Introducing Melanoma Institute Australia's Conjoint Medical Directors
14 March 2017
Two of the world’s best minds in melanoma have taken over the academic and clinical leadership of Melanoma Institute Australia (MIA). Professor Georgina Long and Professor Richard Scolyer are the new Conjoint Medical Directors of MIA, and are shaping the future direction of melanoma research, treatment and education.
Professor Long is a world-renowned clinical medical oncologist and melanoma researcher who is also President Elect for the prestigious international Society for Melanoma Research. She leads an extensive clinical trials team and research laboratory at MIA, with a focus on targeted therapies and immuno-oncology in melanoma.
Professor Scolyer is a world- leading surgical pathologist and melanoma researcher who has authored more than 450 seminal publications on this disease. Professor Scolyer’s expertise has already delivered exponential improvements in diagnosis and the staging of melanoma which determines a patient’s treatment pathway.
Together with their colleagues at MIA, they are changing the face of melanoma diagnosis and treatment in Australia and around the world.
‘Quite simply, I want to make a difference,” Professor Long said. ‘’I’d love to eradicate melanoma and put ourselves out of a job. That is the ultimate goal.”
‘Even if we haven’t eradicated melanoma in the next five years, I’d like to think we can control it long term so people don’t die of this disease,” Professor Scolyer added.
Sharing the Medical Director role means double the expertise and double the perspective on challenges. Both Professors believe their partnership will be crucial to leading Melanoma Institute Australia towards breaking new ground in melanoma diagnosis and treatment.
‘We know that ultimately prevention is better than cure, so we have to attack the disease at different levels from education, prevention, screening, early diagnosis, and by providing the best early treatment for the best outcomes,’ Professor Scolyer said.
‘The key to tackling melanoma is definitely collaboration, communication and sharing knowledge,” Professor Long added.
Melanoma Institute Australia is the leading centre in the world with a single focus on melanoma care, research and education.
An impressive contingent of female delegates from Melanoma Institute Australia have presented findings across the whole spectrum of melanoma research at the Society for Melanoma Research 2018 Congress in Manchester, England.
Over 800 researchers and clinicians from around the world were welcomed to Manchester for the 15th International Congress of the Society for Melanoma Research (SMR). Melanoma Institute Australia (MIA) has again sent an impressive number of delegates to present both oral presentations and posters with the latest in translational research.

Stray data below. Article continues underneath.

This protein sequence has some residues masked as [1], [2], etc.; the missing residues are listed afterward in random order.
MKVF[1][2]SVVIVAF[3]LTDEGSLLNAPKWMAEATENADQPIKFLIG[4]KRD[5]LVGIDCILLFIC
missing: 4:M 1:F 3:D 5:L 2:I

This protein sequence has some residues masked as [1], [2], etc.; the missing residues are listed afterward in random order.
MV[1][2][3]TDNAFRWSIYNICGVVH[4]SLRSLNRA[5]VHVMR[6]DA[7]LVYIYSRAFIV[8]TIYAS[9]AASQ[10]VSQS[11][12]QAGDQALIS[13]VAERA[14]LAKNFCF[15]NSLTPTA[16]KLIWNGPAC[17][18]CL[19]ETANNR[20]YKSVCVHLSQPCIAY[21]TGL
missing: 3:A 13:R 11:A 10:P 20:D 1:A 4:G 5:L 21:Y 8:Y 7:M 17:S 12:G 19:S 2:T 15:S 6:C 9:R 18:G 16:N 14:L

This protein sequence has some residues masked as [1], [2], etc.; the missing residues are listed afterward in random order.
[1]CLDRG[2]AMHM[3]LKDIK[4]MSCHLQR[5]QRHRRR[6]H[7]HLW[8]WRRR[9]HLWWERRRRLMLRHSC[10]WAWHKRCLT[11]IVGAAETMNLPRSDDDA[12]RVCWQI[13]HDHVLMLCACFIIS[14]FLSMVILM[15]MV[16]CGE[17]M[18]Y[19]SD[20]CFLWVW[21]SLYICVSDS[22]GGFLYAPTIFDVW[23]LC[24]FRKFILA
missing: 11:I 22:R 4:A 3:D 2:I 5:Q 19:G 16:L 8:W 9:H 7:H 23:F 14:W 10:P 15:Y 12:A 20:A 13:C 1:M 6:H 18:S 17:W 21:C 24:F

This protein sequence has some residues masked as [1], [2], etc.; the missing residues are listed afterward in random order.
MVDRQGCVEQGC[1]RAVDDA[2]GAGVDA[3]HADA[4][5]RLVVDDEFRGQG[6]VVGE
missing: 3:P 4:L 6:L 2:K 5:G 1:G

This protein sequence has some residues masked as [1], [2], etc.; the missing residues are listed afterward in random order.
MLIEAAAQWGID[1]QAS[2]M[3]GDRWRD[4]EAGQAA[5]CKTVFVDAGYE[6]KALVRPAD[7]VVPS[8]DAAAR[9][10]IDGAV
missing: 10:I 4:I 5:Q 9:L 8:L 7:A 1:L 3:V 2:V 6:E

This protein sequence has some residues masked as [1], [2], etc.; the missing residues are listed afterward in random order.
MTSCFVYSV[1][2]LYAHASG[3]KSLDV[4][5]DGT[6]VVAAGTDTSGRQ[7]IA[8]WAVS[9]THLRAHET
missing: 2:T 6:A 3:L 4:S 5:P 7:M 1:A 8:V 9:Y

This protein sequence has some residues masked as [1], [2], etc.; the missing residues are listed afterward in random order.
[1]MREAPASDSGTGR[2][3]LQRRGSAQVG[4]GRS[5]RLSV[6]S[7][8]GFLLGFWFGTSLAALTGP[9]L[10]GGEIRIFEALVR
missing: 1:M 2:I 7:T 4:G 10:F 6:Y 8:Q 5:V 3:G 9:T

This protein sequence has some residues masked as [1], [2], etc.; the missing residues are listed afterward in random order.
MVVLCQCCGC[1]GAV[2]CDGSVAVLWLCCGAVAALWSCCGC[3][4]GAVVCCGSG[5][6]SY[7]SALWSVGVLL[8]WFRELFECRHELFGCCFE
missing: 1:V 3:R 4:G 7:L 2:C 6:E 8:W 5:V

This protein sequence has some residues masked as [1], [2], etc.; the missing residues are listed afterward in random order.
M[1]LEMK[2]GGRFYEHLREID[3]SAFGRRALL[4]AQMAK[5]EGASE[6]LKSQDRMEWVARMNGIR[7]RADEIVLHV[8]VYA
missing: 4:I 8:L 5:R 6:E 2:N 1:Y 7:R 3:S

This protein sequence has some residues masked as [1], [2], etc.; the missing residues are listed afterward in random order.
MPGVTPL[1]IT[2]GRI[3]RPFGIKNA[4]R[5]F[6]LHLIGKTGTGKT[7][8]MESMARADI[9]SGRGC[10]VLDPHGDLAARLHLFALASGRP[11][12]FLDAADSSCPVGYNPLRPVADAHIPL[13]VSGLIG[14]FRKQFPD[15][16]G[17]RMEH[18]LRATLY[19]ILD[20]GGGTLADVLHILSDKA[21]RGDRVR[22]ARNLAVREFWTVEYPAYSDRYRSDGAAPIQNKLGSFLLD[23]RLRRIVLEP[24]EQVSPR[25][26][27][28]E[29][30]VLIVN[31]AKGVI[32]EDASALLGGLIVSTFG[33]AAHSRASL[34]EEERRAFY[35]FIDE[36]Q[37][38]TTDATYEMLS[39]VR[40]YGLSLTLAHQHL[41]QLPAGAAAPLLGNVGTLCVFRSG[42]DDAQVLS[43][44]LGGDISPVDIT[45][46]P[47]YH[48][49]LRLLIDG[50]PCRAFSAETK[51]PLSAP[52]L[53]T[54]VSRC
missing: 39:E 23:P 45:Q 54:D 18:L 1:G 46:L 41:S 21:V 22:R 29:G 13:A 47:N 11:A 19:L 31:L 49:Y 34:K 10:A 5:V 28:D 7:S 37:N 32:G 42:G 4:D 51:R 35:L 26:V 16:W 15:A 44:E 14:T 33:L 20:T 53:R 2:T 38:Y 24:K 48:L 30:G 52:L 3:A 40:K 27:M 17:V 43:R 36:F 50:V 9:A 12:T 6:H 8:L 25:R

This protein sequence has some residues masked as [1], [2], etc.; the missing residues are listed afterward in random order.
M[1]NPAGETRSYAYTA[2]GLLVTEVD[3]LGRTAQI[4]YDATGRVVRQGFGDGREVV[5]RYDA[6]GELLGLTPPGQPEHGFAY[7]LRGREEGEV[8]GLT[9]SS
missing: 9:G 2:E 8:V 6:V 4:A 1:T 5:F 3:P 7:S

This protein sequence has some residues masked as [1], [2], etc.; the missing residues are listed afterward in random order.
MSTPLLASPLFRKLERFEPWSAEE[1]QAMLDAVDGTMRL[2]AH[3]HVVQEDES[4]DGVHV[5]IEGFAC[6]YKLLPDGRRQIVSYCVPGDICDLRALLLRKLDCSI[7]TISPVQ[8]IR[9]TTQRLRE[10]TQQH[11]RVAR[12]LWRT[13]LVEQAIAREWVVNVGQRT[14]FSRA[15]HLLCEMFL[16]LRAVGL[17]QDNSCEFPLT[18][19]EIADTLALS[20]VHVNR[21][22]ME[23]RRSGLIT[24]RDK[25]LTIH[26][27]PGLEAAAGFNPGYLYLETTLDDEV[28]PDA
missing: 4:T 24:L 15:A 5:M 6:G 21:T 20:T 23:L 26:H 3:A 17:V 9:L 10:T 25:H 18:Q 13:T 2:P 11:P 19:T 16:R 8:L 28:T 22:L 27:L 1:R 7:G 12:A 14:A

Professor Georgina Long makes history as the first woman and first Australian to lead the Society for Melanoma Research
Professor Georgina Long makes history as the first woman and first Australian to lead the world’s most prestigious international melanoma research association.
Two publications co-edited by MIA Co-Medical Director Professor Richard Scolyer are now available to healthcare professionals. They aim to provide assistance in the care and management of patients with skin cancer, including melanoma.
Melanoma Institute Australia has introduced a new educational program to teach teenagers about the dangers of melanoma and the importance of sun safety.
"International collaboration remains the key to ensuring this pioneering research continues so we can increase survival rates for advanced melanoma patients and move us closer to achieving our goal of zero deaths from melanoma," says Professor Georgina Long, of the clinical trial results presented at ESMO 2018.
Research that could change clinical practice for high-risk Stage III melanoma patients has been presented at the European Society for Medical Oncology (ESMO) Congress in Munich.
A larger, monthly dose of immunotherapy can give melanoma patients more freedom without sacrificing effectiveness.
The Australasian Melanoma Conference, hosted by the Australasian Melanoma Conference Committee, was held in Melbourne on the weekend, with many of MIA's clinicians in attendance.
The two men who discovered checkpoint inhibitors, the brakes of the immune system, were awarded the Nobel Prize in Physiology or Medicine on Monday, October 1.
The World Health Organisation (WHO) is releasing the 4th edition of Classification of Skin Tumours.
Former Executive Director of Melanoma Institute Australia Professor John Thompson awarded the prestigious 2018 RPA Foundation Research Medal.
Clinicians, patients and other stakeholders in the cancer community are invited to make submissions in support of the PBS listing for pembrolizumab.
The World Congress on Cancers of the Skin 2018 has featured many minds from MIA sharing their expertise and wealth of knowledge with over 1000 attendees from around the world.
Melanoma Institute Australia is delighted to announce the appointment of Matthew Browne as Chief Executive Officer (CEO).
It was a full house this week at Melanoma Institute Australia thanks to our ‘Melanoma in Practice: Nurse Conference’.
A new study from The University of Sydney shows that sunscreen reduces melanoma risk by 40 per cent when used from a young age.
Melanoma Institute Australia (MIA) has launched a free e-learning portal to educate healthcare professionals about the latest advances in melanoma diagnosis and treatment.
When David lost his life last year, he was 33, with three daughters under six.